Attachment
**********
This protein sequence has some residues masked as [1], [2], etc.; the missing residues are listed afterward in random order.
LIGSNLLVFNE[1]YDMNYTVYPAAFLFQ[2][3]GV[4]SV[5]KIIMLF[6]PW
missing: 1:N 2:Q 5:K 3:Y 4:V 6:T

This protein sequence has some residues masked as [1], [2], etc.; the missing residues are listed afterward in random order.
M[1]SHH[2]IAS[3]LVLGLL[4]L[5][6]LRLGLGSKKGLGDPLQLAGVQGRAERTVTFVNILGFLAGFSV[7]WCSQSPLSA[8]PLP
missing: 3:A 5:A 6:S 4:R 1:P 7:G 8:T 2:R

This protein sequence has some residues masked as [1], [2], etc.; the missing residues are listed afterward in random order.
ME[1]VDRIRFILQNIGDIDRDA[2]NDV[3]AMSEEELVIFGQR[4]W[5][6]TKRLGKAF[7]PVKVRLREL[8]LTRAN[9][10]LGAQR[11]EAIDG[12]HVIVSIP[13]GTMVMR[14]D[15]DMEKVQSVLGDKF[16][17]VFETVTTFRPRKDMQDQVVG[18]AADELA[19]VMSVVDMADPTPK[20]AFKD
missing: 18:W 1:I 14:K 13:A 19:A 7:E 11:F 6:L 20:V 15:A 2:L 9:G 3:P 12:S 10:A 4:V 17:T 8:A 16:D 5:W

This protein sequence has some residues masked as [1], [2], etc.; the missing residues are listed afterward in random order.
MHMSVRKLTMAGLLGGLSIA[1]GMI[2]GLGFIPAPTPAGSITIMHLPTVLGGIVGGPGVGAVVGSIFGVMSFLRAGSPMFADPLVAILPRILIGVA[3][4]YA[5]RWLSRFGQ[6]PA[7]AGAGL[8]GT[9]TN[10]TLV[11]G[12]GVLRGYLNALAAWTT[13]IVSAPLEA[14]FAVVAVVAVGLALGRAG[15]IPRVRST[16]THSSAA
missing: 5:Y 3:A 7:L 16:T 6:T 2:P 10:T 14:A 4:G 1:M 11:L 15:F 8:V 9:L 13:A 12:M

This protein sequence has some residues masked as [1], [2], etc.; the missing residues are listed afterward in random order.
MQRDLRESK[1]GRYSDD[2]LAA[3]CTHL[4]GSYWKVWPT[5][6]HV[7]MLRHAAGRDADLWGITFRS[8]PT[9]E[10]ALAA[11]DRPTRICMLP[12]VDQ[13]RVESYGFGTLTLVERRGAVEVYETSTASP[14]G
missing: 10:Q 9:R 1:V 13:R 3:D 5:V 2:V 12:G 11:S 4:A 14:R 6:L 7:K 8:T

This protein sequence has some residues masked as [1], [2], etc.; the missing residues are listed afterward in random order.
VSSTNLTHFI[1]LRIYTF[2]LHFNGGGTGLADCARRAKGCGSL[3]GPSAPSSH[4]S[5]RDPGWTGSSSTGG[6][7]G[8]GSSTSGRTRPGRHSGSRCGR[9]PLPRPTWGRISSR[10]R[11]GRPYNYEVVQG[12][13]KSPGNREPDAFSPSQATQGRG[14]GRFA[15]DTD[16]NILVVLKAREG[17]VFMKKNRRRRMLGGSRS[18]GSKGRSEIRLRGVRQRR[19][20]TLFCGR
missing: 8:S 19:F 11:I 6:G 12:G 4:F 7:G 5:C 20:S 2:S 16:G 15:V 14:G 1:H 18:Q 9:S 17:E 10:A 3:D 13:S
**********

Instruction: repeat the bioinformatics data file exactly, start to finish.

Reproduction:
This protein sequence has some residues masked as [1], [2], etc.; the missing residues are listed afterward in random order.
LIGSNLLVFNE[1]YDMNYTVYPAAFLFQ[2][3]GV[4]SV[5]KIIMLF[6]PW
missing: 1:N 2:Q 5:K 3:Y 4:V 6:T

This protein sequence has some residues masked as [1], [2], etc.; the missing residues are listed afterward in random order.
M[1]SHH[2]IAS[3]LVLGLL[4]L[5][6]LRLGLGSKKGLGDPLQLAGVQGRAERTVTFVNILGFLAGFSV[7]WCSQSPLSA[8]PLP
missing: 3:A 5:A 6:S 4:R 1:P 7:G 8:T 2:R

This protein sequence has some residues masked as [1], [2], etc.; the missing residues are listed afterward in random order.
ME[1]VDRIRFILQNIGDIDRDA[2]NDV[3]AMSEEELVIFGQR[4]W[5][6]TKRLGKAF[7]PVKVRLREL[8]LTRAN[9][10]LGAQR[11]EAIDG[12]HVIVSIP[13]GTMVMR[14]D[15]DMEKVQSVLGDKF[16][17]VFETVTTFRPRKDMQDQVVG[18]AADELA[19]VMSVVDMADPTPK[20]AFKD
missing: 18:W 1:I 14:K 13:A 19:A 7:E 11:F 6:L 20:V 15:A 2:L 9:G 3:P 12:S 10:A 4:V 17:T 8:A 16:D 5:W

This protein sequence has some residues masked as [1], [2], etc.; the missing residues are listed afterward in random order.
MHMSVRKLTMAGLLGGLSIA[1]GMI[2]GLGFIPAPTPAGSITIMHLPTVLGGIVGGPGVGAVVGSIFGVMSFLRAGSPMFADPLVAILPRILIGVA[3][4]YA[5]RWLSRFGQ[6]PA[7]AGAGL[8]GT[9]TN[10]TLV[11]G[12]GVLRGYLNALAAWTT[13]IVSAPLEA[14]FAVVAVVAVGLALGRAG[15]IPRVRST[16]THSSAA
missing: 5:Y 3:A 7:L 16:T 6:T 2:P 10:T 14:A 4:G 1:M 11:L 15:F 8:V 9:L 13:A 12:M

This protein sequence has some residues masked as [1], [2], etc.; the missing residues are listed afterward in random order.
MQRDLRESK[1]GRYSDD[2]LAA[3]CTHL[4]GSYWKVWPT[5][6]HV[7]MLRHAAGRDADLWGITFRS[8]PT[9]E[10]ALAA[11]DRPTRICMLP[12]VDQ[13]RVESYGFGTLTLVERRGAVEVYETSTASP[14]G
missing: 10:Q 9:R 1:V 13:R 3:D 5:V 2:V 12:G 11:S 4:A 14:R 6:L 7:K 8:T

This protein sequence has some residues masked as [1], [2], etc.; the missing residues are listed afterward in random order.
VSSTNLTHFI[1]LRIYTF[2]LHFNGGGTGLADCARRAKGCGSL[3]GPSAPSSH[4]S[5]RDPGWTGSSSTGG[6][7]G[8]GSSTSGRTRPGRHSGSRCGR[9]PLPRPTWGRISSR[10]R[11]GRPYNYEVVQG[12][13]KSPGNREPDAFSPSQATQGRG[14]GRFA[15]DTD[16]NILVVLKAREG[17]VFMKKNRRRRMLGGSRS[18]GSKGRSEIRLRGVRQRR[19][20]TLFCGR
missing: 8:S 19:F 11:I 6:G 12:G 4:F 7:G 5:C 20:S 2:S 16:G 15:V 14:G 1:H 18:Q 9:S 17:E 10:A 3:D 13:S